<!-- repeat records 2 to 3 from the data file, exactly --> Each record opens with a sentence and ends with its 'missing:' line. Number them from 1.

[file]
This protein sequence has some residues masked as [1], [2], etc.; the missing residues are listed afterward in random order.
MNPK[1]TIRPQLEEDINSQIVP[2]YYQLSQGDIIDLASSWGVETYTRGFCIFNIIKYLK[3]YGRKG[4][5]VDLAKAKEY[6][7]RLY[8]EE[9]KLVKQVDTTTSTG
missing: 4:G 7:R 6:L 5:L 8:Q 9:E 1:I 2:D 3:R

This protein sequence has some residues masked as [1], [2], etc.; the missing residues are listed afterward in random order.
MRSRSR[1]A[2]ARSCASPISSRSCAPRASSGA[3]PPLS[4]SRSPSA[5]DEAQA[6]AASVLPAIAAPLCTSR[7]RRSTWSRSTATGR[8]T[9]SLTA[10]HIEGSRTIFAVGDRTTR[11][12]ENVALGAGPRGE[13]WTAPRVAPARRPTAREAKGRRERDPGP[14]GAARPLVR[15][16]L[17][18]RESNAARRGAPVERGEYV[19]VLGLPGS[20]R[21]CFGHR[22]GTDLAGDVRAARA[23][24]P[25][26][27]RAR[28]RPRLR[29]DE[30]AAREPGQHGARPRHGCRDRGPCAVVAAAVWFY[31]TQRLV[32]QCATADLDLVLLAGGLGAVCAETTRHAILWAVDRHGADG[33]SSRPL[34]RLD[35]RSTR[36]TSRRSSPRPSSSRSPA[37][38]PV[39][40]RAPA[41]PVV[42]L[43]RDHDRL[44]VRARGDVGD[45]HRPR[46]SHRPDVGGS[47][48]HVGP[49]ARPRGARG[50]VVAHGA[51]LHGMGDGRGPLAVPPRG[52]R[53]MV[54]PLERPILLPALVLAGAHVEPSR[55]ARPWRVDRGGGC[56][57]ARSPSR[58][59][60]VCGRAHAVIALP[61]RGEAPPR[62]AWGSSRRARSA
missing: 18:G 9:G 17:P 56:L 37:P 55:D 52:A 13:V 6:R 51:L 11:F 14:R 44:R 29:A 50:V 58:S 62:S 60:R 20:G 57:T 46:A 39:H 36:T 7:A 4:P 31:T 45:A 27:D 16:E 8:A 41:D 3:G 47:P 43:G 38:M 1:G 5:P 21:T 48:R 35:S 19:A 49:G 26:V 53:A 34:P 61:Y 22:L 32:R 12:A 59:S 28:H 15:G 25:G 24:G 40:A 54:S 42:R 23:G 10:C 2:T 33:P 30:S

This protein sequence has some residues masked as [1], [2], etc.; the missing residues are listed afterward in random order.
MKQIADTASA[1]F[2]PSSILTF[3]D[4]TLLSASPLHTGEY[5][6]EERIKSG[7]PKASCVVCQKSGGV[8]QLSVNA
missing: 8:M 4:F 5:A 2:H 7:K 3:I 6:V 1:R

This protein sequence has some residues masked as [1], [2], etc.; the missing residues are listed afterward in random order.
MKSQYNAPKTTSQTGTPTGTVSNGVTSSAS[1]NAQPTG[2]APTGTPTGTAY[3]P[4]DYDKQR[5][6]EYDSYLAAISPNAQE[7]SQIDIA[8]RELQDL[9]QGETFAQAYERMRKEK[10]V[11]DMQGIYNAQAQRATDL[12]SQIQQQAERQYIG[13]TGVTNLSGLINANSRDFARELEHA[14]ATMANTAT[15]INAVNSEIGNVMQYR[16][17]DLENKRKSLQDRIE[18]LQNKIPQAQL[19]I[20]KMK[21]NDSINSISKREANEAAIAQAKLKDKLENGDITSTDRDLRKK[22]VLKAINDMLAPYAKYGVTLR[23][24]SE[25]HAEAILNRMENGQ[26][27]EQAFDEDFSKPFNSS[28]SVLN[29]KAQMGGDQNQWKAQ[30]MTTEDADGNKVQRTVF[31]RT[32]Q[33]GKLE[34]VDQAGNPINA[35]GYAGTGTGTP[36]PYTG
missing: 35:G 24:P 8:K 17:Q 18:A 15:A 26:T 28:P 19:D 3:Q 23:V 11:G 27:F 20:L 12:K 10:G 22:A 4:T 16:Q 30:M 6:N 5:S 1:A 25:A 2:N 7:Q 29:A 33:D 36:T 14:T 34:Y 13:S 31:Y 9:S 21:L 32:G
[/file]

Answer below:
This protein sequence has some residues masked as [1], [2], etc.; the missing residues are listed afterward in random order.
MRSRSR[1]A[2]ARSCASPISSRSCAPRASSGA[3]PPLS[4]SRSPSA[5]DEAQA[6]AASVLPAIAAPLCTSR[7]RRSTWSRSTATGR[8]T[9]SLTA[10]HIEGSRTIFAVGDRTTR[11][12]ENVALGAGPRGE[13]WTAPRVAPARRPTAREAKGRRERDPGP[14]GAARPLVR[15][16]L[17][18]RESNAARRGAPVERGEYV[19]VLGLPGS[20]R[21]CFGHR[22]GTDLAGDVRAARA[23][24]P[25][26][27]RAR[28]RPRLR[29]DE[30]AAREPGQHGARPRHGCRDRGPCAVVAAAVWFY[31]TQRLV[32]QCATADLDLVLLAGGLGAVCAETTRHAILWAVDRHGADG[33]SSRPL[34]RLD[35]RSTR[36]TSRRSSPRPSSSRSPA[37][38]PV[39][40]RAPA[41]PVV[42]L[43]RDHDRL[44]VRARGDVGD[45]HRPR[46]SHRPDVGGS[47][48]HVGP[49]ARPRGARG[50]VVAHGA[51]LHGMGDGRGPLAVPPRG[52]R[53]MV[54]PLERPILLPALVLAGAHVEPSR[55]ARPWRVDRGGGC[56][57]ARSPSR[58][59][60]VCGRAHAVIALP[61]RGEAPPR[62]AWGSSRRARSA
missing: 18:G 9:G 17:P 56:L 37:P 55:D 52:A 13:V 6:R 51:L 11:F 14:R 44:R 29:A 50:V 58:S 62:S 60:R 20:G 57:T 46:A 39:H 36:T 7:A 4:P 31:T 45:A 27:D 16:E 8:A 41:D 3:G 47:P 43:G 38:M 1:G 5:P 21:T 48:R 35:S 19:A 49:G 26:V 53:A 34:P 61:Y 22:L 32:R 12:A 59:S 28:H 15:G 25:G 24:G 40:A 54:S 42:R 23:G 10:C 2:T 33:P 30:S

This protein sequence has some residues masked as [1], [2], etc.; the missing residues are listed afterward in random order.
MKQIADTASA[1]F[2]PSSILTF[3]D[4]TLLSASPLHTGEY[5][6]EERIKSG[7]PKASCVVCQKSGGV[8]QLSVNA
missing: 8:M 4:F 5:A 2:H 7:K 3:I 6:V 1:R